You must check out the Africa Yoga Project website – it’s inspiring stuff (don’t forget to ‘meet’ the teachers). If you’re fortunate enough to live in or visit Nairobi, I compel you to try out a class. Make me jealous – tell me how you found it.

Images via the Africa Yoga Project Facebook page, photography by Robin O’Neill Photography.

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Going Primal: Why and How (and What I’m Eating)

I’ve been going primal/paleo for a little over a year but in the past couple of months, I’ve become more and more determined to make a more committed transition. I’ve been discovering more and more blogs on the subject, reading more inspiring success stories and experiencing more positive results (and negative ones too when I slip off-course). You may have read a couple of my posts on the subject already – I thought it would be good to preface any future posts with a little more background.

 

Why

To be healthier (that was easy hey?). In terms of losing weight. In terms of getting stronger and fitter. In terms of strengthening my immune system and reducing the risk of heart disease, cancer, diabetes and a host of other all-too-common diseases and ailments.

 

How

Primarily through changing my diet. There is so much more to this lifestyle including exercise (but not how you’ve been led to believe is ideal), sleep, upping your vitamin D and play but, diet is the cornerstone.

I have a sweet tooth. I love desserts. I also love bread! Both these food types are serious no-nos and I am working on weaning myself off these addictions (I do not use the word “addiction” lightly). By training my body to become a fat-burning rather than sugar-burning machine, I will achieve these goals.

Some people get discouraged because the cost of “clean food” seems too high. Here’s a great post from Paleo Lifestyle Magazine that helps to put things in perspective: “Eating Healthy Doesn’t Have To Be Expensive So Stop Whining About It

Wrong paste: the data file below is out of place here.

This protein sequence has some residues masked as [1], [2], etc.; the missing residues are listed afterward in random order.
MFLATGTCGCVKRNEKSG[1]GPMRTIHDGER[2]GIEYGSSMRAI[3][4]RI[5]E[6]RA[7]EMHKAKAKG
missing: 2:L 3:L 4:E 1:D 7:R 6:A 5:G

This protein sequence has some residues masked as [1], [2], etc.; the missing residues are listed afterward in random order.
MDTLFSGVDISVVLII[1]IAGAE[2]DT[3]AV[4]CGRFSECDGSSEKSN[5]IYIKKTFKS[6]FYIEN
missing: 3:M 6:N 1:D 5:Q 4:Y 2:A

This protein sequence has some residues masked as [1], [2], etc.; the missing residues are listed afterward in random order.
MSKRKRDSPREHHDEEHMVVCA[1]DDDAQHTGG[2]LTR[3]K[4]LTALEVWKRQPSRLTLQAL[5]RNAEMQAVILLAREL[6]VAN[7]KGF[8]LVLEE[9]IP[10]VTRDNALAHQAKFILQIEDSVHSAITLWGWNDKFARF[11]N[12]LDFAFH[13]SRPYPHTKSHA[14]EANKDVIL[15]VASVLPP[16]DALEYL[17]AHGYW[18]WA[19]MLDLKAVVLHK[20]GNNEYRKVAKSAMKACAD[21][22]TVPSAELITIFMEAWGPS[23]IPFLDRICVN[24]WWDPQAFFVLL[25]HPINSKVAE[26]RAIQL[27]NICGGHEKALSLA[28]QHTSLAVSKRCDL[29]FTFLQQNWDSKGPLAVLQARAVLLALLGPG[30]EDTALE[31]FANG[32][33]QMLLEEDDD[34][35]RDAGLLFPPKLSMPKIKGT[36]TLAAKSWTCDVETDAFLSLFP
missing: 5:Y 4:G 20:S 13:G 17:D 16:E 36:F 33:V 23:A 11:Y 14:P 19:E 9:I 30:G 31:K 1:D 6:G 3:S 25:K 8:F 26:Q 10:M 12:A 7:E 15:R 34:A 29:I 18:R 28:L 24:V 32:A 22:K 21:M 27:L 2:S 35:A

My boyfriend and I have an account with Riverford Organic Farms – they deliver meat, veg, dairy (and occasionally wine) to our doorstep each week for what I think is quite a reasonable price. I just discovered Well Hung Meat and will be trying them out (they insist animals be grass-fed).

 

What I’m Eating


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My 21 Days without Grains and Sugar & 21 Reasons to Try it

The man and I recently undertook a challenge to go 21 days without eating grains or sugar (except in fruit form).

The initial couple of weeks were much easier than expected, perhaps because we’ve been trying to eat this way in general for a while. It did get tougher towards the end, particularly in the form of sugar cravings.

On the 20th day, due to poor preparation, we gave in. We had gone to an Olympics football match (2 games, 5 hours) and after a heavy breakfast, we thought we’d go the distance. Alas, the mid-match munchies got the best of us and, as you can imagine, suitable snacks were extremely elusive! Stodgy sausage roll it was (which, to my satisfaction, was unusually difficult to eat – could it be that I had succeeded in changing my taste for such?).

As you do, we decided to write off the entire day. Later on we had cake which was again, very hard to finish – it was sickly sweet to our taste buds.

As a forfeit for falling short of our 21 day goal, we added an additional 4.

Since the period ended, I’ve attended a baby shower, a wedding and been away on a pseudo-holiday (i.e. still working but in a very different environment: the Welsh countryside). These occasions have not been very conducive to a no-grains no-sugar diet. It’s also the week of my 30th birthday – another excuse to indulge! I do worry that I’m undoing any fat adaptation that I may have acheived and one of my gifts to myself will be to get back on track starting Monday.

I need to consider what is sustainable in the long-term. In The 4-Hour Body by Tim Ferris, he advocates having a “cheat day” – an entire day to go crazy with the indulgences. The man and I have tried this and felt terrible (physically so!). Instead, my goal will be to allow myself ONE “offensive” item each week.


21 reasons to try going without grains and sugar